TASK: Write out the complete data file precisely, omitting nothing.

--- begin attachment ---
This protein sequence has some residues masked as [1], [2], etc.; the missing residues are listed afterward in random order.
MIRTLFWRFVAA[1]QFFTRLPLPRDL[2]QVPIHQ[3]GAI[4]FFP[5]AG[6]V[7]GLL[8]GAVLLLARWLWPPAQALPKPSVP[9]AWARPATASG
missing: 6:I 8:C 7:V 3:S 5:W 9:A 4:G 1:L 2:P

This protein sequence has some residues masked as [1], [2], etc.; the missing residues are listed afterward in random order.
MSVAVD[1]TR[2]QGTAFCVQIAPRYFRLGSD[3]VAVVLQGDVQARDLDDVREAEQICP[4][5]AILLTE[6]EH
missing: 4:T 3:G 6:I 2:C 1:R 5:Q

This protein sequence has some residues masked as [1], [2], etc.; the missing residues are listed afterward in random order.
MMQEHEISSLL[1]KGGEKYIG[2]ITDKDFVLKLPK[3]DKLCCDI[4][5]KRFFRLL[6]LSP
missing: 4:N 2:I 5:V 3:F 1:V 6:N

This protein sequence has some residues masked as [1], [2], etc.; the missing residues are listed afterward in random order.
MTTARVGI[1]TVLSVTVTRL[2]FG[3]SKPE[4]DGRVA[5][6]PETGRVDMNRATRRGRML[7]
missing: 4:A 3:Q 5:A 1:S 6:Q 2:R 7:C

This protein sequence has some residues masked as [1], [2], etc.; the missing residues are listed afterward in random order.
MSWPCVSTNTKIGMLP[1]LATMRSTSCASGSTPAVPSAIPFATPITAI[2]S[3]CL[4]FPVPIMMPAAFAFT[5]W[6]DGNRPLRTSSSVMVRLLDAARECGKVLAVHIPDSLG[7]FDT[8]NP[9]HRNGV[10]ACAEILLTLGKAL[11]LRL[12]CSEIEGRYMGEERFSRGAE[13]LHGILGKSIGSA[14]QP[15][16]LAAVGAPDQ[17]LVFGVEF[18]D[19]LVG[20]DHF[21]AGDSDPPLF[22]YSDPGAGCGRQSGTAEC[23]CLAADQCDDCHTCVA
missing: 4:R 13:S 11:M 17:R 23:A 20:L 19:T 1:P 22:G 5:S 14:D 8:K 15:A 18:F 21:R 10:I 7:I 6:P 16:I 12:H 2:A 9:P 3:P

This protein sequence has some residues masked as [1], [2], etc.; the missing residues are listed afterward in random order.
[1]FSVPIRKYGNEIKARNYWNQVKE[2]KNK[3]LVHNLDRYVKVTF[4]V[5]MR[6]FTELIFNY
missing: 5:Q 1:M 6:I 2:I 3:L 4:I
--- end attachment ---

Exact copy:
This protein sequence has some residues masked as [1], [2], etc.; the missing residues are listed afterward in random order.
MIRTLFWRFVAA[1]QFFTRLPLPRDL[2]QVPIHQ[3]GAI[4]FFP[5]AG[6]V[7]GLL[8]GAVLLLARWLWPPAQALPKPSVP[9]AWARPATASG
missing: 6:I 8:C 7:V 3:S 5:W 9:A 4:G 1:L 2:P

This protein sequence has some residues masked as [1], [2], etc.; the missing residues are listed afterward in random order.
MSVAVD[1]TR[2]QGTAFCVQIAPRYFRLGSD[3]VAVVLQGDVQARDLDDVREAEQICP[4][5]AILLTE[6]EH
missing: 4:T 3:G 6:I 2:C 1:R 5:Q

This protein sequence has some residues masked as [1], [2], etc.; the missing residues are listed afterward in random order.
MMQEHEISSLL[1]KGGEKYIG[2]ITDKDFVLKLPK[3]DKLCCDI[4][5]KRFFRLL[6]LSP
missing: 4:N 2:I 5:V 3:F 1:V 6:N

This protein sequence has some residues masked as [1], [2], etc.; the missing residues are listed afterward in random order.
MTTARVGI[1]TVLSVTVTRL[2]FG[3]SKPE[4]DGRVA[5][6]PETGRVDMNRATRRGRML[7]
missing: 4:A 3:Q 5:A 1:S 6:Q 2:R 7:C

This protein sequence has some residues masked as [1], [2], etc.; the missing residues are listed afterward in random order.
MSWPCVSTNTKIGMLP[1]LATMRSTSCASGSTPAVPSAIPFATPITAI[2]S[3]CL[4]FPVPIMMPAAFAFT[5]W[6]DGNRPLRTSSSVMVRLLDAARECGKVLAVHIPDSLG[7]FDT[8]NP[9]HRNGV[10]ACAEILLTLGKAL[11]LRL[12]CSEIEGRYMGEERFSRGAE[13]LHGILGKSIGSA[14]QP[15][16]LAAVGAPDQ[17]LVFGVEF[18]D[19]LVG[20]DHF[21]AGDSDPPLF[22]YSDPGAGCGRQSGTAEC[23]CLAADQCDDCHTCVA
missing: 4:R 13:S 11:M 17:R 23:A 20:L 19:T 1:P 22:G 5:S 14:D 8:K 15:A 18:F 21:R 10:I 7:I 6:P 16:I 12:H 2:A 9:P 3:P

This protein sequence has some residues masked as [1], [2], etc.; the missing residues are listed afterward in random order.
[1]FSVPIRKYGNEIKARNYWNQVKE[2]KNK[3]LVHNLDRYVKVTF[4]V[5]MR[6]FTELIFNY
missing: 5:Q 1:M 6:I 2:I 3:L 4:I